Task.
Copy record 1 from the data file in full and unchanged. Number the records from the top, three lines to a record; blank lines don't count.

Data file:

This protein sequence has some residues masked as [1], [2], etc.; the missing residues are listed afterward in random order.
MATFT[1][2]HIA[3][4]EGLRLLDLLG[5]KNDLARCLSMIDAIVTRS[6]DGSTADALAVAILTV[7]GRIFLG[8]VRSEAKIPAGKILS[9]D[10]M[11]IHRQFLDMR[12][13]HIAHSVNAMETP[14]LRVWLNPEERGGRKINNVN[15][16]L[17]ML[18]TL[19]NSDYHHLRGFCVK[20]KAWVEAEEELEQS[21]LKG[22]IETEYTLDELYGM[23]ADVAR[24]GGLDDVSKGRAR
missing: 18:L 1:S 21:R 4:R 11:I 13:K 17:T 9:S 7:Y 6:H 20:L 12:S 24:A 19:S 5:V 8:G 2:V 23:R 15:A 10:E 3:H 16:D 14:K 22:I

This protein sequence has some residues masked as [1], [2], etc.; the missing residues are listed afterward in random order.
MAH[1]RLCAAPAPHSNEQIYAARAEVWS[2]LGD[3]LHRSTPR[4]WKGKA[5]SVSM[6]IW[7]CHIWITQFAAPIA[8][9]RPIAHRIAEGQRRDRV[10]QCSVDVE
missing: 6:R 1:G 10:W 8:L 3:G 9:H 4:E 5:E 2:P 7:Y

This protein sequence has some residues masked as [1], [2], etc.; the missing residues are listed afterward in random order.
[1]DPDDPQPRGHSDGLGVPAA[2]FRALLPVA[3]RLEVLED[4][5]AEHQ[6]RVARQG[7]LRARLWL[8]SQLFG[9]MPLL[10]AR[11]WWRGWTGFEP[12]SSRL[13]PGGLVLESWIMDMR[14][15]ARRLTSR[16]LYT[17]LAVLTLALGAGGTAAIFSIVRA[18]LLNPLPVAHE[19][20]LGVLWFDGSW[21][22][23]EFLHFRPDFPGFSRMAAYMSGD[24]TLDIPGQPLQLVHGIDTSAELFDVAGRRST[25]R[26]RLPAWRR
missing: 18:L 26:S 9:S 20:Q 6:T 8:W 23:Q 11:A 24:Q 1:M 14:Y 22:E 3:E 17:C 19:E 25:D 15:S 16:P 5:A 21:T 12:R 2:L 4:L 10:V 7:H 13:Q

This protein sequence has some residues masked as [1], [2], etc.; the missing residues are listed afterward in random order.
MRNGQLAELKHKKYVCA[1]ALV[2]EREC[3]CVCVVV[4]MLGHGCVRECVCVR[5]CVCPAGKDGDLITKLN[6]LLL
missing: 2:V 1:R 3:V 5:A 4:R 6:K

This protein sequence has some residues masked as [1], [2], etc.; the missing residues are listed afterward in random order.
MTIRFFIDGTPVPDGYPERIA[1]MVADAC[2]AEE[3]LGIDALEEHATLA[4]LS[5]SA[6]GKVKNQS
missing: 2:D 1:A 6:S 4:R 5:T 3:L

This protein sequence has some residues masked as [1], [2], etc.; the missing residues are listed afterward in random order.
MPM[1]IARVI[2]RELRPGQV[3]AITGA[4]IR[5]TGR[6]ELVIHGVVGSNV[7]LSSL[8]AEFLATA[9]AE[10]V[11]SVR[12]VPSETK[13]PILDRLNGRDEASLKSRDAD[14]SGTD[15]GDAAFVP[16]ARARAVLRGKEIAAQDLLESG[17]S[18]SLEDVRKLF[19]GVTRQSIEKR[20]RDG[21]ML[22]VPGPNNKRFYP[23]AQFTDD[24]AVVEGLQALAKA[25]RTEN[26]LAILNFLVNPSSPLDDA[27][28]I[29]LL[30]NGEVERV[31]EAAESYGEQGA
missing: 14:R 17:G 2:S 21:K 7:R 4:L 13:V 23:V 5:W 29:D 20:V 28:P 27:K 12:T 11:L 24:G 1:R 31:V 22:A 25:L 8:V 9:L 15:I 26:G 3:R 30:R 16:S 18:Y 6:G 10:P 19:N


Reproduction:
This protein sequence has some residues masked as [1], [2], etc.; the missing residues are listed afterward in random order.
MATFT[1][2]HIA[3][4]EGLRLLDLLG[5]KNDLARCLSMIDAIVTRS[6]DGSTADALAVAILTV[7]GRIFLG[8]VRSEAKIPAGKILS[9]D[10]M[11]IHRQFLDMR[12][13]HIAHSVNAMETP[14]LRVWLNPEERGGRKINNVN[15][16]L[17]ML[18]TL[19]NSDYHHLRGFCVK[20]KAWVEAEEELEQS[21]LKG[22]IETEYTLDELYGM[23]ADVAR[24]GGLDDVSKGRAR
missing: 18:L 1:S 21:R 4:R 11:I 13:K 17:T 9:S 7:Y 6:H 20:L 12:S 24:A 19:S 5:V 8:G 2:V 23:R 15:A 10:E 3:H 16:D 14:K 22:I